114 Airbus, 100 Boeing: Iran on a shopping spree?January 25, 2016 12:46
IEA: Iran outage, high price don’t justify oil release
IEA head says market has adjusted to lower Iran output; Says price alone does not justify oil release; Risks rift with U.S. over emergency release policy; U.S. does not wants rising oil price to offset Iran sanctions
August 28, 2012 6:42 by Reuters
The head of the International Energy Agency on Tuesday voiced her strongest opposition yet to a release of emergency oil stocks, risking a rift with the IEA’s most influential member, the United States, over strategic reserves policy.
Maria van der Hoeven, the Dutch executive director of the agency that represents 28 energy importing countries, said higher oil prices alone did not justify a release and world oil markets could cope with the loss of Iranian exports, hit hard by U.S. and European sanctions against Tehran.
“Higher prices alone are not the trigger for IEA collective stock release and at this moment we see that the crude oil market is adequately supplied,” she said in an interview with Reuters at an industry conference.
“We see that the loss of these Iranian barrels was long in the making, the market had time to adjust itself.”
Brent crude has bounced back above $110 in recent weeks after falling to $90 in June, putting pressure on the IEA from some members, particularly the United States, to tap into emergency oil stocks.
The prospect of strategic stockpiles being tapped resurfaced two weeks ago when Reuters reported that the White House was dusting off plans for fear that rising oil prices could undermine the effect of sanctions on Iran.
While the reduction of Iran’s exports by about one million barrels a day would be used to justify action, U.S. officials are also keen that rising prices do not diminish the impact of measures aimed at putting pressure on Iran to disable its nuclear weapons programme.
Van der Hoeven, however, stuck to supply-demand balances.
“The Iranian sanctions didn’t come out of the blue. The market has been adjusting relatively smoothly to lower Iranian supplies over the last nine months,” she said.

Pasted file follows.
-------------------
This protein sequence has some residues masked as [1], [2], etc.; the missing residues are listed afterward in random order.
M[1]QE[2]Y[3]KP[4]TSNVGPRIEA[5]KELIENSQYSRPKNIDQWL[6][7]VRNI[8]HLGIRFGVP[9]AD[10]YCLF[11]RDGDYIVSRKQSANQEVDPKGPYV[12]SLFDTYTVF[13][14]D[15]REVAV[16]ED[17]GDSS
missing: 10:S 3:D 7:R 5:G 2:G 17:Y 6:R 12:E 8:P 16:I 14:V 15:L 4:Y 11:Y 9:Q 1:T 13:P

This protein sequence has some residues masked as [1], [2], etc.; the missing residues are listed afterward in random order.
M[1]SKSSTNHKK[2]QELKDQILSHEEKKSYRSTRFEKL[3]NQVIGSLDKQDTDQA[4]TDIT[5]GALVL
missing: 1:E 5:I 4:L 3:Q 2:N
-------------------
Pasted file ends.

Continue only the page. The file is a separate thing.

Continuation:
“On the supply side there is a steep increase in production from other OPEC sources, like Saudi Arabia, and we also see a steep ramp-up in the United States and the Canada oil sands.”
She said global fuel demand had been undermined by slowing economic growth.
Washington has support from Britain and France and could decide to move ahead on a release without the IEA’s blessing, but that would risk fracturing cooperation among member countries.
The IEA chief praised Saudi Arabia, the world’s top oil exporter, for ramping supply to near record rates above 10 million barrels per day when oil prices approached $125 a barrel earlier this year.
“Saudi Arabia did what they promised and they are doing it for a long time already. They are very reliable,” she said.
“It’s up to them to see if the market conditions ask for more supply.
“Everything has to be justified,” she said. “There could always be a reason to justify action but of course that’s not a collective one.”
Van der Hoeven said the U.S. would need to decide for itself whether Tropical Storm Isaac required a domestic U.S. oil release.
“It’s a domestic point. What we’ve seen in the United States with a hurricane like that is if it has a domestic effect, then the United States more than once took its own measures.”
In 2005 after hurricanes Katrina and Rita the IEA coordinated a release of reserves which saw European countries export refined products to the U.S. to complement Washington’s release of crude from its Strategic Petroleum Reserve. (Editing by Peg Mackey and Richard Mably)